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NKARENG MATSHE | Shiny bronze must not blind us from Bafana's flaws

Nkareng Matshe Sports editor
Bafana Bafana coach Hugo Broos during the national football team arrival at OR Tambo Airport in Johannesburg.
Bafana Bafana coach Hugo Broos during the national football team arrival at OR Tambo Airport in Johannesburg.
Image: Veli Nhlapo

The heights scaled by Bafana Bafana at the Africa Cup of Nations should not detract from the challenges they faced in creating positive history for the national team.

At a time of unusual celebration when we are more accustomed to sorrow, it would be easy to overlook flaws which so glaringly beset Bafana despite securing a first continental medal in 24 years.

The truth is, while our team were imperious in marching to the semifinals, there were plenty anxious times where Bafana could have been eliminated prematurely and departed Ivory Coast with another disappointment.

How would have our team reacted had Tunisia not been so inept in that final pool game, which we drew to confirm second place behind Mali in Group E? Could we have survived Morocco’s onslaught had Achraf Hakimi not missed that penalty with a few minutes to go in the round of 16? What about the miraculous save Ronwen Williams pulled off in the last minutes of normal time against the excellent Cape Verde in that tense quarterfinal?

Of course, such moments speak of luck also being on our side at times, but it would be disingenuous to claim Bafana’s success was the sole product of good fortune.

As he proved himself when he led Cameroon to glory at Gabon 2017, Hugo Broos believes in his squad and can get them to execute a plan to perfection. He fell short this time, but returned with not just a medal but also a single defeat, as he did in claiming the title seven years ago.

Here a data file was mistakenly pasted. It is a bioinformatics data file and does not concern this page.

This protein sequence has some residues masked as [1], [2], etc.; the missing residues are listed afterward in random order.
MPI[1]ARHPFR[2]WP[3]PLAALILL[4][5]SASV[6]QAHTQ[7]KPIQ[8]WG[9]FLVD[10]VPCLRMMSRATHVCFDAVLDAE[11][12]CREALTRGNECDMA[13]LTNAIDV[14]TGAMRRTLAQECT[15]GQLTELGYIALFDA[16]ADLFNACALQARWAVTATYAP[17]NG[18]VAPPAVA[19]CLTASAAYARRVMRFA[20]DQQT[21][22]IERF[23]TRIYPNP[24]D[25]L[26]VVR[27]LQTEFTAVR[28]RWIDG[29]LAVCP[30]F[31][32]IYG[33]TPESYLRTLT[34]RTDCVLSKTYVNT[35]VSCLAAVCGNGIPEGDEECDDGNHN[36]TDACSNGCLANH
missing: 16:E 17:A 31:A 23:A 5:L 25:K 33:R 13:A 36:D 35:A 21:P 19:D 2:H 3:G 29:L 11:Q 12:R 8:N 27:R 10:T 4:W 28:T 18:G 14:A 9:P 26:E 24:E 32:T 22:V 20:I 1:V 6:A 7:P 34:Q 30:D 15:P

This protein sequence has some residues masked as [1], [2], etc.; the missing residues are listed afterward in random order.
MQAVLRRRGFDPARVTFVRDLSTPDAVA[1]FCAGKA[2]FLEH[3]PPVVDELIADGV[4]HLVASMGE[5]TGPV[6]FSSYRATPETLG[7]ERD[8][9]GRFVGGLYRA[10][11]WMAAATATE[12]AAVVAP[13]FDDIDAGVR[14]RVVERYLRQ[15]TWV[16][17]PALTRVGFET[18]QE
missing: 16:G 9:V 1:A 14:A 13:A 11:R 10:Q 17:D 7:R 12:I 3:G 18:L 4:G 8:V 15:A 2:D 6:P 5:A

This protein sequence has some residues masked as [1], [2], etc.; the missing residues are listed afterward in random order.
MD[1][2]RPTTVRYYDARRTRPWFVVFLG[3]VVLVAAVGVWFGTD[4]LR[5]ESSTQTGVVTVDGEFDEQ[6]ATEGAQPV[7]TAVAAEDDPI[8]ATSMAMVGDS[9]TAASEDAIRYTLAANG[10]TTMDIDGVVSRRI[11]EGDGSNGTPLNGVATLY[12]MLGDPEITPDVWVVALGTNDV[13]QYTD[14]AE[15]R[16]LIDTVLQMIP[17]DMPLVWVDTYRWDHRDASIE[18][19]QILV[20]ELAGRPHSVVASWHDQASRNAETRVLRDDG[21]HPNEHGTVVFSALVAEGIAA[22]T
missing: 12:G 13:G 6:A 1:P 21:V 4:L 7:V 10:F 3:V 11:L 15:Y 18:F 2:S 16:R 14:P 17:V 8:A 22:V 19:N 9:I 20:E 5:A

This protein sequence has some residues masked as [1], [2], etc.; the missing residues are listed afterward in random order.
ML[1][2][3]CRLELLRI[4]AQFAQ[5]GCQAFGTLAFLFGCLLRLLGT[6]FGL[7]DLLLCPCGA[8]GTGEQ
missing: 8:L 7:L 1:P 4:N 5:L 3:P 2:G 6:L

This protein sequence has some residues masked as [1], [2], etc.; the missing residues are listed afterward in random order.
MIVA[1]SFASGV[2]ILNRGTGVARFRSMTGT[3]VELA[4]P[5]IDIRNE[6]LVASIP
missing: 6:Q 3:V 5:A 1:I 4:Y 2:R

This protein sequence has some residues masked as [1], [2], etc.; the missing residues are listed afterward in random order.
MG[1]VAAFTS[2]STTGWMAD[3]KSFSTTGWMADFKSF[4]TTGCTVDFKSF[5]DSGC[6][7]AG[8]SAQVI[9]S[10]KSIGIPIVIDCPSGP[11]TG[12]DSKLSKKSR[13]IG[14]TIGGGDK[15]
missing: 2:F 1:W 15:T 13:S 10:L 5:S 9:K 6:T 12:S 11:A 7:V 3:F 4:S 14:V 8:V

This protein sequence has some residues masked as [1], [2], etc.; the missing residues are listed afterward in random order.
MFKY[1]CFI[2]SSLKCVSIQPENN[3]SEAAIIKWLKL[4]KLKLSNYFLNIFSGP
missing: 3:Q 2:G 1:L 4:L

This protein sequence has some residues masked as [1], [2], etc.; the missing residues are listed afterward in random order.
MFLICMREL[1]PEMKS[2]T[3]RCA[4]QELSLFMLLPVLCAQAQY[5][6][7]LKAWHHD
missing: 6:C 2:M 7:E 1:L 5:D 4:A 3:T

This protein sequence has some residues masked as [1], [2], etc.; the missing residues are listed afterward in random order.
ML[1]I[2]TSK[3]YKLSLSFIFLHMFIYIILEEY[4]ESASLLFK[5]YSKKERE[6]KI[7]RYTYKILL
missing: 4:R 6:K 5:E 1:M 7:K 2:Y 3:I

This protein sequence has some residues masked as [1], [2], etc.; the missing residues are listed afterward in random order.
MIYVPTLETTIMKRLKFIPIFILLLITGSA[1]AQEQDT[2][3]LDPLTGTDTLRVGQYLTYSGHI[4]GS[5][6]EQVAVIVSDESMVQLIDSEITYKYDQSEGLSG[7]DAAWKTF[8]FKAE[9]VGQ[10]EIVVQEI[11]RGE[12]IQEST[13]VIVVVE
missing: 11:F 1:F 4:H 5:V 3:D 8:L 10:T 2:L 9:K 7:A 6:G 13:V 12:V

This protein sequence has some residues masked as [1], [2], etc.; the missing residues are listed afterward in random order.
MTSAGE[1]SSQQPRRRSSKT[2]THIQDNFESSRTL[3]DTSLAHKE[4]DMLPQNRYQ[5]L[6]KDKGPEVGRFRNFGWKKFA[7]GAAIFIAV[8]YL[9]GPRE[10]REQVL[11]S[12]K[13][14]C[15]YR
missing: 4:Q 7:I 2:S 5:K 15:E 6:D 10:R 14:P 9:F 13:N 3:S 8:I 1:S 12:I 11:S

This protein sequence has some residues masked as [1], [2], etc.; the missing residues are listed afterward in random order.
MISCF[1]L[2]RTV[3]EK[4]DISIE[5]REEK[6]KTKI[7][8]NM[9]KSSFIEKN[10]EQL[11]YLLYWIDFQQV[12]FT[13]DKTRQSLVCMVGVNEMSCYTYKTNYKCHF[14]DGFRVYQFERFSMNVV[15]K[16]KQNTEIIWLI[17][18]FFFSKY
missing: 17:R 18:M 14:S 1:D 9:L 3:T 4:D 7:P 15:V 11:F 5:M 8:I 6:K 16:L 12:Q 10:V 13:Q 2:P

But in moving forward, Broos and his charges might not be as fortunate next time. That is why we need cool heads, not emotions, when analysing Bafana’s overall performance at the Afcon. There were just two outright wins from seven games.

Of the seven games, Bafana looked comfortable only on two occasions: the 4-0 win over Namibia (because we secured victory in the first half by scoring early) and the third-place playoff against DR Congo (because that match is usually seen as unnecessary in football circles).

For the rest of the games, you had to front up and hope for the best and, thankfully, they went our way. How, then, could Broos and his men make us more relaxed in future when supporting the national team? The answer lies in squad depth which, sadly, was sorely missing in Ivory Coast.

We simply didn’t have a strong enough bench compared, for instance, to Nigeria, who brought on Kelechi Iheanacho and Samuel Chukwueze, among the six changes they made in that semifinal against us, while we had just three subs.

Sure, Broos had a solid starting XI but any team require equally durable backup in case things go awry – and that could mean injury or just inexplicable loss of form.

As we prepare for the 2026 World Cup qualifiers, Broos must cast his net wider in finding players at the same level as his regulars at the Afcon, creating much-needed healthy competition for starting places. He has already admitted to scratching his head over a replacement for Themba Zwane, who is 34, but there’s his Mamelodi Sundowns teammate Neo Maema.

Broos overlooked Njabulo Blom, Iqraam Rayners, Fagrie Lakay and Bongolwethu Hlongwane but all should now be in the reckoning as he closes the chapter on some of the emergency picks he made for Ivory Coast. A fit Luke le Roux would have pushed both Teboho Mokoena and Sphephelo Sithole in central midfield.

We remain grateful for that bronze medal, yes, but it must not blind us from seeing the many flaws which, ordinarily, could have meant another tournament ending in tears for our beloved Bafana.

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